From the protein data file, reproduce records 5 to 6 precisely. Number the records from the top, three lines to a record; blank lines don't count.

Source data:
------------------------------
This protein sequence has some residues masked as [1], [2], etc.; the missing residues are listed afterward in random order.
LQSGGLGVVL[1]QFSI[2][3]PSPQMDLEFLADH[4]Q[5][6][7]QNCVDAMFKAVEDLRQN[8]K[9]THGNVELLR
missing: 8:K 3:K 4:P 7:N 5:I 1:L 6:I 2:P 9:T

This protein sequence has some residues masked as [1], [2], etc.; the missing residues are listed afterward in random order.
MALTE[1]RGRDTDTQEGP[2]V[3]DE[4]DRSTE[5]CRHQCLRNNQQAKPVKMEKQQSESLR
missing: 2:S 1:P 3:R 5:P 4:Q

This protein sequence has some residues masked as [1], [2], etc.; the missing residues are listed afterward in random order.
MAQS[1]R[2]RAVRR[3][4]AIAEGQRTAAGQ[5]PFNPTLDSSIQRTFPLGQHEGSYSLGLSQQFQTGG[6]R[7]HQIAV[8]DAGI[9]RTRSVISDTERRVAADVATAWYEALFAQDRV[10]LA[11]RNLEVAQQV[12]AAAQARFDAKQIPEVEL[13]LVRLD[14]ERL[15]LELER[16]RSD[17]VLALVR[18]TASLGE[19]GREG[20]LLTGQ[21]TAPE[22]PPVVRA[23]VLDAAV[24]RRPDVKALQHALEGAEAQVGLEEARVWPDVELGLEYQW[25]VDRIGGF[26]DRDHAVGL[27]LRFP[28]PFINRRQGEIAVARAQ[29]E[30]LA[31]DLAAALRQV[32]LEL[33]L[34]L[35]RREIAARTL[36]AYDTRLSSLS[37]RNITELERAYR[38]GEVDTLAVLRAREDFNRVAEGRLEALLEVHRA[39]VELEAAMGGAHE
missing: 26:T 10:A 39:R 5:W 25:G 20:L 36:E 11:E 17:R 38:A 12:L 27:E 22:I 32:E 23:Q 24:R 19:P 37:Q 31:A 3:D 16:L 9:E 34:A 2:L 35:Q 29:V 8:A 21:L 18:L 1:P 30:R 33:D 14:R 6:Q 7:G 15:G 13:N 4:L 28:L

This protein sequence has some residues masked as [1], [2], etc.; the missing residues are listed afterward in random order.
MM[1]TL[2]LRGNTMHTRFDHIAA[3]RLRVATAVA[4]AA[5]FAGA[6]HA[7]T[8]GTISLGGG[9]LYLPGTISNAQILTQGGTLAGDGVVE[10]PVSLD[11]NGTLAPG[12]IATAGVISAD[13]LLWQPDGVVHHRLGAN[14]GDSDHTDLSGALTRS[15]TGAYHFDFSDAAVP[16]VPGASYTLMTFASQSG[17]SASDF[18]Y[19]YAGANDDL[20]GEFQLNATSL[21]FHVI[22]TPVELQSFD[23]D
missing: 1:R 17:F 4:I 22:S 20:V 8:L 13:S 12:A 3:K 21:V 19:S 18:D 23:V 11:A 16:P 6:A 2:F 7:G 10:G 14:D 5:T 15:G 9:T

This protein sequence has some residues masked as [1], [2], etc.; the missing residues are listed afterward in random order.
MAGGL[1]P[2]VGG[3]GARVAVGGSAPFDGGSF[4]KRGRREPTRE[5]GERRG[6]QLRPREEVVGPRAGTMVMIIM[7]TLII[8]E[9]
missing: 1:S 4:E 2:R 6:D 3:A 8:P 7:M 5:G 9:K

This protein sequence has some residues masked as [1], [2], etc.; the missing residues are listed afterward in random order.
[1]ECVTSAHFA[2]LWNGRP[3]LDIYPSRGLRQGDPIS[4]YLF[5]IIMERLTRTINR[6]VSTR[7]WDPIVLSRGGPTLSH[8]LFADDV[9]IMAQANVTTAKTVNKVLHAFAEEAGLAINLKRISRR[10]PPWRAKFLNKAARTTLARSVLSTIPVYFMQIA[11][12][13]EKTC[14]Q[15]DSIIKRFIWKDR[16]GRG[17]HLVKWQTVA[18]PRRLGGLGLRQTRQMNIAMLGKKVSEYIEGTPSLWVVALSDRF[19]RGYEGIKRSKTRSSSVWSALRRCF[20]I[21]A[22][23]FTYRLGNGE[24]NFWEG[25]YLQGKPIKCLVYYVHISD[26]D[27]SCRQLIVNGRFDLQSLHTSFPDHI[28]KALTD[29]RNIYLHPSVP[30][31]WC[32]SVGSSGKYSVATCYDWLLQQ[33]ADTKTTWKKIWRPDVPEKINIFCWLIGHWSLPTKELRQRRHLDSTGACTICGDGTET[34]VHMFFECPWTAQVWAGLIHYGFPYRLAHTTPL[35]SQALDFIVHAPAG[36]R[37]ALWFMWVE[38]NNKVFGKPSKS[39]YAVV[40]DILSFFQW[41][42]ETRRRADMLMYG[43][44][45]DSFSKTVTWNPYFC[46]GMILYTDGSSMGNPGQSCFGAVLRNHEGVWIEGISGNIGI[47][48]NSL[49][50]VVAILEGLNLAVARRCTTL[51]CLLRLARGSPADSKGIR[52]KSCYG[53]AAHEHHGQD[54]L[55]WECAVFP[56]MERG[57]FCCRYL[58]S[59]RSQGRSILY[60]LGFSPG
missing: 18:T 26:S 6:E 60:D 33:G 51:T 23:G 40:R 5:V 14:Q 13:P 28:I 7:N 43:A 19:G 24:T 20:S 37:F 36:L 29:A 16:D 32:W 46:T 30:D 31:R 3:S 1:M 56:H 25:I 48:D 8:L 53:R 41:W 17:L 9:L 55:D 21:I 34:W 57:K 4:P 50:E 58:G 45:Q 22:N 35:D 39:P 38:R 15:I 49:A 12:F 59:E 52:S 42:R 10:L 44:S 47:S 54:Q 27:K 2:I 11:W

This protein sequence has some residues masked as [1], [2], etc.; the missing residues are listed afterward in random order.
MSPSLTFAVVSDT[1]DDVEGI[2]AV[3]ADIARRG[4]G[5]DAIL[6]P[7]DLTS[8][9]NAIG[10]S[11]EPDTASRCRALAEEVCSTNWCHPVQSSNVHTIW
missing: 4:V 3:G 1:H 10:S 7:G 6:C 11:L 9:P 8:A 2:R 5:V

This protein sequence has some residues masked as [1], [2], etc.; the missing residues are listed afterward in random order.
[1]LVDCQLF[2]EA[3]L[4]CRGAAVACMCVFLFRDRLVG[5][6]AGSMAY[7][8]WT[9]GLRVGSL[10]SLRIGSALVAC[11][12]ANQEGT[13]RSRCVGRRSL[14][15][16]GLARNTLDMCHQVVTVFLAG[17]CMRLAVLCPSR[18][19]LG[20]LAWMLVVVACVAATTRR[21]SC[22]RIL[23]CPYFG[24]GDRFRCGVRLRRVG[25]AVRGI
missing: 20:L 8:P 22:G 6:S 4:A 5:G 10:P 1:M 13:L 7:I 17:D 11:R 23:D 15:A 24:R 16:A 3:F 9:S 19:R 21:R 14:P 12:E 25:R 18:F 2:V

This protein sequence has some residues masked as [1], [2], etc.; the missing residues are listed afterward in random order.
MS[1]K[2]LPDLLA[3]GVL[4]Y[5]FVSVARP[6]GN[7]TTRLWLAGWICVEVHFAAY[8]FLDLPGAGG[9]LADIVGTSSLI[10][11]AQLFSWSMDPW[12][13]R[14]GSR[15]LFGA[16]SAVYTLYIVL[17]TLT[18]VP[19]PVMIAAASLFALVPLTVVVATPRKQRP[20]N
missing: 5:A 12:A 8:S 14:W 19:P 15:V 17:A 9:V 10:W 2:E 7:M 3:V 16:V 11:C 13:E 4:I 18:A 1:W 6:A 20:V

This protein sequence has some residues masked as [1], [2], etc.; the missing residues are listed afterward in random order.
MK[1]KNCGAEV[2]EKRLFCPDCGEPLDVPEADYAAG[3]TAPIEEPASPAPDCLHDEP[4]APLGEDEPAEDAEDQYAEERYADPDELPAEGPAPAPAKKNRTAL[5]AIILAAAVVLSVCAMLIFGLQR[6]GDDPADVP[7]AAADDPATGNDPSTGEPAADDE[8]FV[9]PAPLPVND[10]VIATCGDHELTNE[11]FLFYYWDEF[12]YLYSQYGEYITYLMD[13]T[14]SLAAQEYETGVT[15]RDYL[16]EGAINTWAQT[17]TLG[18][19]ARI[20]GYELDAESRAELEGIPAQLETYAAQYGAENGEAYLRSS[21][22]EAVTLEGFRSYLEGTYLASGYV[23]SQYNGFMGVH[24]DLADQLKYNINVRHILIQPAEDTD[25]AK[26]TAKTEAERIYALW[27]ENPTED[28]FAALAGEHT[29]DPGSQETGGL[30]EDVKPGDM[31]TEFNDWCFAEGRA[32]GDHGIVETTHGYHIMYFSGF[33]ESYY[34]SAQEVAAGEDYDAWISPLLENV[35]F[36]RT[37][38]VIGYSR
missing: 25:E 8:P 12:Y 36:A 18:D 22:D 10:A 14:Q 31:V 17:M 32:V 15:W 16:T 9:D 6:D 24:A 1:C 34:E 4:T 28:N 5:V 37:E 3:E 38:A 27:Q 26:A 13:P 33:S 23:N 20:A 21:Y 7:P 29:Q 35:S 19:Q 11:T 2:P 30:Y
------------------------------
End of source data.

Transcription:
This protein sequence has some residues masked as [1], [2], etc.; the missing residues are listed afterward in random order.
MAGGL[1]P[2]VGG[3]GARVAVGGSAPFDGGSF[4]KRGRREPTRE[5]GERRG[6]QLRPREEVVGPRAGTMVMIIM[7]TLII[8]E[9]
missing: 1:S 4:E 2:R 6:D 3:A 8:P 7:M 5:G 9:K

This protein sequence has some residues masked as [1], [2], etc.; the missing residues are listed afterward in random order.
[1]ECVTSAHFA[2]LWNGRP[3]LDIYPSRGLRQGDPIS[4]YLF[5]IIMERLTRTINR[6]VSTR[7]WDPIVLSRGGPTLSH[8]LFADDV[9]IMAQANVTTAKTVNKVLHAFAEEAGLAINLKRISRR[10]PPWRAKFLNKAARTTLARSVLSTIPVYFMQIA[11][12][13]EKTC[14]Q[15]DSIIKRFIWKDR[16]GRG[17]HLVKWQTVA[18]PRRLGGLGLRQTRQMNIAMLGKKVSEYIEGTPSLWVVALSDRF[19]RGYEGIKRSKTRSSSVWSALRRCF[20]I[21]A[22][23]FTYRLGNGE[24]NFWEG[25]YLQGKPIKCLVYYVHISD[26]D[27]SCRQLIVNGRFDLQSLHTSFPDHI[28]KALTD[29]RNIYLHPSVP[30][31]WC[32]SVGSSGKYSVATCYDWLLQQ[33]ADTKTTWKKIWRPDVPEKINIFCWLIGHWSLPTKELRQRRHLDSTGACTICGDGTET[34]VHMFFECPWTAQVWAGLIHYGFPYRLAHTTPL[35]SQALDFIVHAPAG[36]R[37]ALWFMWVE[38]NNKVFGKPSKS[39]YAVV[40]DILSFFQW[41][42]ETRRRADMLMYG[43][44][45]DSFSKTVTWNPYFC[46]GMILYTDGSSMGNPGQSCFGAVLRNHEGVWIEGISGNIGI[47][48]NSL[49][50]VVAILEGLNLAVARRCTTL[51]CLLRLARGSPADSKGIR[52]KSCYG[53]AAHEHHGQD[54]L[55]WECAVFP[56]MERG[57]FCCRYL[58]S[59]RSQGRSILY[60]LGFSPG
missing: 18:T 26:S 6:E 60:D 33:G 51:T 23:G 40:R 5:V 14:Q 13:P 28:I 7:N 43:A 19:G 24:T 20:S 37:F 36:L 29:A 16:D 32:W 46:T 30:D 31:R 3:S 1:M 56:H 25:I 48:D 8:L 53:R 41:W 17:L 9:L 55:D 21:I 34:W 57:K 4:P 50:E 58:G 45:Q 22:N 35:D 39:P 38:R 15:I 49:A 12:F 59:E 52:S 42:R 10:L 44:S 47:S 54:Q 27:K 2:I 11:W